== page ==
The point made is that not only is ‘the process itself inexpensive’ but also that there is ‘no grave to buy and no tombstone to provide and preserve.’ Is economy, however, the all-important factor? Evidently Abraham did not think so when, out of love and respect for ‘his dead,’ he paid the high price of ‘four hundred shekels of silver’ for a plot of ground (Gen 23:13-16). We even read that the chief priests devoted the betrayal money to this purpose so that they might appear devout, so generally was it considered to be an act of mercy and kindness (Matt 27:7; cf. 2 Sam 2:5). Neither ought tombstones to be reckoned items of unnecessary expense. What lessons they are able to teach the living about mortality and eternity! Yet their main service, surely, is to those who have died. To use the words of James Hervey, it is as if those stones have received ‘a charge to preserve their names’ and are ‘the remaining trustees of their memory.’ (Gen 35:20; 2 Kgs 23:17; cf. Ezek 39:15). So long as these engraven records are before the public, the dead will be kept in remembrance and, according to God’s Word, that is a blessing not to be lightly esteemed (see Job 18:17; Ps 112:6; Prov 10:7).

The Scriptural Case for Burial

Not one of these arguments for cremation is in any way convincing, based as they all are upon human reasoning. A question of fundamental importance must now be asked: ‘What saith the scripture?’ (Rom 4:3).

(1) Immediately after the Fall of Adam, God made it clear that, because of his sin, man was to be interred in that earth from which he originally came: ‘In the sweat of thy face shalt thou eat bread, till thou return unto the ground; for out of it wast thou taken’ (Gen 3:19). As Francis Roberts once correctly observed, ‘Here man is not only sentenced to death, but also to the grave.’ God’s Word still stands. Adam and all descended from him must ‘return’ to this appointed place (Ps 90:3; 104:29; Eccl. 12:7). A grave belongs to every man. Hence that scripture which says, ‘His breath goeth forth, he returneth to his earth.’ (Ps. 146:4).

(2) Not a great deal is known about very early funeral rites and customs, but enough evidence is available to show that cremation was certainly the ancient and widespread practice of the heathen world. We know, for example, that among the Babylonians ‘cremation, mostly incomplete, was the practice.’ (A Dictionary of the Bible edited by Sir William Smith). Among the Greeks it was also usual to dispose of the body in this way. ‘Greeks burned the bodies of their dead, and deposited the ashes in graceful urns or under Stelae (tall tablets).’ (Black’s Bible Dictionary). The Romans too seem to have preferred this method and ‘during the first four centuries of the empire, the body was, in the great majority of cases, consumed by fire, and the ashes consigned to the tomb in an urn.’ (A Manual of Roman Antiquities, by William Ramsay). In modern heathendom little has changed. Buddhists still bring their dead to the pyre; Hindus do the same. is connection with heathenism becomes a strong argument for rejecting it. God has said: ‘Learn not the way of the heathen’ (Jer 10:2; cf. Lev 18:3,30; Deut 18:9).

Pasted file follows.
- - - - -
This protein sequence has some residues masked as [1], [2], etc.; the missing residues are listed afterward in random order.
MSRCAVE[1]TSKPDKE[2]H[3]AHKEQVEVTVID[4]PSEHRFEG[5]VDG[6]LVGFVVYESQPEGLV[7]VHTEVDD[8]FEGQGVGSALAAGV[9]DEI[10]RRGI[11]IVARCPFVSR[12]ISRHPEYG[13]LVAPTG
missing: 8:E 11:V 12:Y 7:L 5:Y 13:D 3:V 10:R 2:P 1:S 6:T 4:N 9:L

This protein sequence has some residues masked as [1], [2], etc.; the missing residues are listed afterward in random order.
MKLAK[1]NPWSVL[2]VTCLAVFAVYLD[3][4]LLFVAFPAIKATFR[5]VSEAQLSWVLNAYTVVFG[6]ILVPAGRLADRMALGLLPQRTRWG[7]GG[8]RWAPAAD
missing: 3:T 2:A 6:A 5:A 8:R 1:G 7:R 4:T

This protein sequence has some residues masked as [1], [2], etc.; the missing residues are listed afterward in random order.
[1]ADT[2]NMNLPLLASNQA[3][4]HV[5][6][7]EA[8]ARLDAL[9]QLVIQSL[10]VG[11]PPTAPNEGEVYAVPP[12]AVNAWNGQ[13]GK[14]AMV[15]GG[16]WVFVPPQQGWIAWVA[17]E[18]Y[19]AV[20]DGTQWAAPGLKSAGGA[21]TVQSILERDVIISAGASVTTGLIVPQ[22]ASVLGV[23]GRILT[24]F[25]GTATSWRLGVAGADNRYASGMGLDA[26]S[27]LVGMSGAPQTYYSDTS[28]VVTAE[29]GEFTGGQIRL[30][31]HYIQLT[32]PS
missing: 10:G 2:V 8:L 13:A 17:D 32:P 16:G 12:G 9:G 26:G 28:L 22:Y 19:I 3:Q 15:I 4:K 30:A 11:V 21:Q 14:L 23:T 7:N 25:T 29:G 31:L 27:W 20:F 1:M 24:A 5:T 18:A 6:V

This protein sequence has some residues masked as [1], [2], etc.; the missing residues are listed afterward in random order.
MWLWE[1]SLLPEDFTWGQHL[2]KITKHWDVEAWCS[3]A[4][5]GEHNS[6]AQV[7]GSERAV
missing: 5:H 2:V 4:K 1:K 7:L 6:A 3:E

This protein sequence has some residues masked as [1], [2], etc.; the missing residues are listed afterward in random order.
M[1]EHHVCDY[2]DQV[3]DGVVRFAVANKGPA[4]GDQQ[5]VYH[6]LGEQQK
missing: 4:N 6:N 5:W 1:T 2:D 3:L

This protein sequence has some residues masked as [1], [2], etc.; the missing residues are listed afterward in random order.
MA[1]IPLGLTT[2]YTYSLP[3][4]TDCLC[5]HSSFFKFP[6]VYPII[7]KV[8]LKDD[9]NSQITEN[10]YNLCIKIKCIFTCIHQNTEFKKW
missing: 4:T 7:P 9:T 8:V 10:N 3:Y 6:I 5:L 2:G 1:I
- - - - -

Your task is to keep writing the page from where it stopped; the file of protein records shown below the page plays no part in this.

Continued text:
(3) From the beginning God’s people rejected the heathen way of treating the dead. As Dr. Alfred Edersheim observed: ‘Cremation was denounced as contrary to the whole spirit of Old Testament teaching.’ The Jews believed very strongly that burial was divinely appointed and this became the universal custom among them (Gen 25:9; 35:29; 50:13; Josh 24:30; 2 Kgs 13:20; 2 Chron 9:31), the only exceptions being when there was fear of mutilation by an enemy (1 Sam 31:12) or when it was physically impossible in a time of plague (Amos 6:9-10). That the Jews always chose ‘to bury rather than to burn their dead bodies’ is a fact noted by Tacitus, the Roman historian; but we really do not need the testimony of secular history: Scripture itself tells us that ‘the manner of the Jews’ was ‘to bury’ (Jn 19:40). Although the burning of the dead prevailed throughout the Roman Empire when Christianity first appeared, the early Christians strongly objected to it. Accepting, as they did, the main Jewish arguments against cremation, they believed that in the burial of the Lord Jesus, an example had been given to the Church (1 Cor 15:3; cf. Rom 6:5 – ‘we shall be... in the likeness of his resurrection.’ It would seem fitting to be like Him in His burial too) and so their dead were deposited very carefully in sepulchres. After the death of the first martyr, for example, we read how ‘devout men carried Stephen to his burial, and made great lamentation over him.’ (Acts 8:2; cf. 5:6,10). Municius Felix, an early defender of the Christian faith, no doubt spoke on behalf of the whole Church when he said: ‘We observe the old and better custom of interment.’ The Church’s opposition to cremation eventually brought about change. It is an indisputable fact of history that ‘when Christianity began to increase, the funeral flames did cease, and after a few emperors had received baptism, there was not a body burnt in all the Roman Empire.’ (Dr. John Pearson).

(4) The Bible teaches that when the soul returns to God at death, the body enters the grave as into a new ‘house’ (Job 30:23; Is 14:18). This is represented as a vast house, with many private rooms or apartments called ‘chambers of death.’ (Prov 7:27) and in these the dead ‘rest in their beds’ (Is 57:2; 1 Chron. 16:13-14).